Elgeyo people



Elgeyo / Keiyo

The Keiyo (also known as Elgeyo) are an ethnic group that is part the larger Kalenjin ethnic group of Nilotic origin. Currently they live near Eldoret, Kenya in the highlands of the former Keiyo District now part of the larger Elgeyo Marakwet County. The Elgeyo originally settled at the foot hills of elgeyo escapement. The area between kerio river to the east and escapment to the west. Due to drought and famine at the valley, the keiyos started to climb the escapment and started to settle on the highland east of uasin gishu plateau. When the british came, the keiyos where pushed to settle in cluster which was called reserves. The Keiyo subsist mainly on grain, milk, blood and meat provided by their cattle, sheep and goats.



The name Keiyo or Elgeyo have been used interchangeably. The former name being disputed as a corruption of the latter true name which was coined by the Uasin Gishu Maasai who were the neighbors of the Keiyo in the mid 19th century at the western side of expansive Uasin Gishu plains.



The Keiyo like the rest of the Kalenjin originated from a country in the north known as Emetab Burgei, which means, the hot country. The people are said to have traveled southwards passing through Mount Elgon or Tulwetab Kony in Kalenjin. The Sebeii settled around the slopes of the mountain while the others travelled on in search of better land. The Keiyo and Marakwet settled in present Uasin Gishu plateau, Kerio Valley and Cherangani Hills. The arrival of Warring Uasin Gishu Maasai in the present day Uasin Gishu plateau forced the Elgeyo to move away into the present day Kerio Valley during the expansion of the tribe. The loss of much of their grazing lands forced them to reduce their herds and rely more on agriculture.


Language & Linguistics

Elgeiyo people speak a Kalenjin/Kutiit language that falls under the Kipsigis - Nandi - Keiyo - Southern Tugen - Cherang'any' cluster.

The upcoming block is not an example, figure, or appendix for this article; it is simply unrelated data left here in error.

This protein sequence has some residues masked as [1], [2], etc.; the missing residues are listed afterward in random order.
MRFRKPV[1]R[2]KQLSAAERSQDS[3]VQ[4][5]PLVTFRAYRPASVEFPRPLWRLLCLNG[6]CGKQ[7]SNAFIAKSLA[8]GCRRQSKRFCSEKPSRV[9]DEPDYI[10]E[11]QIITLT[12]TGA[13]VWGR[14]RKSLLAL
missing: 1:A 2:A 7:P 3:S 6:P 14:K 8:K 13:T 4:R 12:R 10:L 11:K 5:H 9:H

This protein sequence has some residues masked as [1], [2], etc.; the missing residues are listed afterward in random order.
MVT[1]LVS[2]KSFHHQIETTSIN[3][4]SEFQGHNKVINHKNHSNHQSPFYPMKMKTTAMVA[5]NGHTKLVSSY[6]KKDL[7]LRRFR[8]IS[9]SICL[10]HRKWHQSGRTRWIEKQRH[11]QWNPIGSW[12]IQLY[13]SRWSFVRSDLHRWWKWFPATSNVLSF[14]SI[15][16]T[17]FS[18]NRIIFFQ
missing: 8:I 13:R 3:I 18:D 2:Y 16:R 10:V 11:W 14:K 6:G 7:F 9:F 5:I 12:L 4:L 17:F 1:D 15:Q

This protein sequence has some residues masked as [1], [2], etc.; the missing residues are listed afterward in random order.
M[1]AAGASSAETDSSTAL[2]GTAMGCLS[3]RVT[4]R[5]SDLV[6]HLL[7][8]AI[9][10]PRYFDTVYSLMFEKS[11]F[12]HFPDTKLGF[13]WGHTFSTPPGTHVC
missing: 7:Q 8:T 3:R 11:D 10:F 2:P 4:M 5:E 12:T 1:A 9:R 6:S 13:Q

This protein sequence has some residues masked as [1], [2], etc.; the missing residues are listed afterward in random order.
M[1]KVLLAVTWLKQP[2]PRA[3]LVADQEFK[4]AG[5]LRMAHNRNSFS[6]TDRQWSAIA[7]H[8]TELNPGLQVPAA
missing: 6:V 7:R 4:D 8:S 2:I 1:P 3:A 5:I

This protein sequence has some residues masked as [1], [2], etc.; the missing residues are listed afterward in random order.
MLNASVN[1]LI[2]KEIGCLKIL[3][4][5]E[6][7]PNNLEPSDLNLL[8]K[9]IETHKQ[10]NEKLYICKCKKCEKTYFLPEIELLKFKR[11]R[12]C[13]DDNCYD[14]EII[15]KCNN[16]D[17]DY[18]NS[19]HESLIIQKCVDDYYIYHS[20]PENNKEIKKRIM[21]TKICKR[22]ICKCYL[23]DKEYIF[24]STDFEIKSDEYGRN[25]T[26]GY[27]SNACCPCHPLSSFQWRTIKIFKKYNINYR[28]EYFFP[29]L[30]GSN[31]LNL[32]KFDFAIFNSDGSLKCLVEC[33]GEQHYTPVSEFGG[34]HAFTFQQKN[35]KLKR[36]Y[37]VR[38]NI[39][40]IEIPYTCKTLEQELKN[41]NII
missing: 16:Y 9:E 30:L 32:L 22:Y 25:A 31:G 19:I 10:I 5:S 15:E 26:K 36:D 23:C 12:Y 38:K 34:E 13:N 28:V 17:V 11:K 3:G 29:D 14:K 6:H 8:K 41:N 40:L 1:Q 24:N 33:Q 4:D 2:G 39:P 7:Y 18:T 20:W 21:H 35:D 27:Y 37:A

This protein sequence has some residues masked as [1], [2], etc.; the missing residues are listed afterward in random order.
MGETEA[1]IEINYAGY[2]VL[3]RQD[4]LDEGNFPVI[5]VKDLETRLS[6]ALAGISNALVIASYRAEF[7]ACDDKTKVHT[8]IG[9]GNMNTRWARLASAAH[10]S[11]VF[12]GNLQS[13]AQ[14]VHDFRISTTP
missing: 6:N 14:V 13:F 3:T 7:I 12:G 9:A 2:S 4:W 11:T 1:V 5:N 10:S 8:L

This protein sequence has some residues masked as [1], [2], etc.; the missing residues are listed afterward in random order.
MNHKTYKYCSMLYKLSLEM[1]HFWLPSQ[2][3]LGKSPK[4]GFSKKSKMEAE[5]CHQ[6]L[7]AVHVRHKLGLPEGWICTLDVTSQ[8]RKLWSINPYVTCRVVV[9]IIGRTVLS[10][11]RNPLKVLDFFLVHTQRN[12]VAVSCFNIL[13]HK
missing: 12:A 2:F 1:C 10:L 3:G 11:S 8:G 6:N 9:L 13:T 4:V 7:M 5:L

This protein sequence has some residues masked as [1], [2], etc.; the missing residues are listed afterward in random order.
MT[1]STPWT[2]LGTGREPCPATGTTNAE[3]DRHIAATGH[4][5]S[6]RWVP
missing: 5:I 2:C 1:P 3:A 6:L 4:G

Social groups

There are three predominant sub dialects of Keiyo dialect. These are Irong, Mutei and Metkei.

Territorially, the Elgeiyo People divided their land into 16-east-west stretches to control intermarriage and displacement of a clan by other clans and a system of totems were acquired. The land was divided so that each group had access to the banks of Kerio River and thus the totems ran perpendicular to the river. From the south to the north the clans are Metkei, Kapkwoni, Maoi, Tumeiyo, Kowochi, Mwen, Sego, Chebior, Chang'ach, Rokocho, Mutei, Maam, Irong', Kaptany and Kapchemutwa. The land was sub-divided to members of the same clan marked by a series of stones referred to as Koiwek.


Age-set (Ebenda)

The Elgeiyo social organisation centres on the age set, or ebendo. There are eight age-sets (ebenwek) which are rotational, meaning after the end of one age set (after approximately 120 years), new members of age-set are born. Unlike the Nandi and the Tugen who have only seven age sets (due to loss of an entire age set in battle), the Keiyo retained all the eight age sets. The order is given below. Ebendo was given out during initiation. The age set system is organized in such a way that a father and a son cannot be of the same or sequential age sets. That is, there ought to be one ebendo between a father and a son. For example, a Kipkoimet cannot beget a Kaplelach. The Elgeiyo do not consider a woman to have an age set, hence she can marry any age set except that in which her father belongs.


Recent history

Due to population growth over time, the Keiyo community gradually moved and settled in urban areas to do business in major urban centers including Eldoret town where they are now actively engaged in businesses alongside the Marakwets, Nandis and other non-Kalenjins.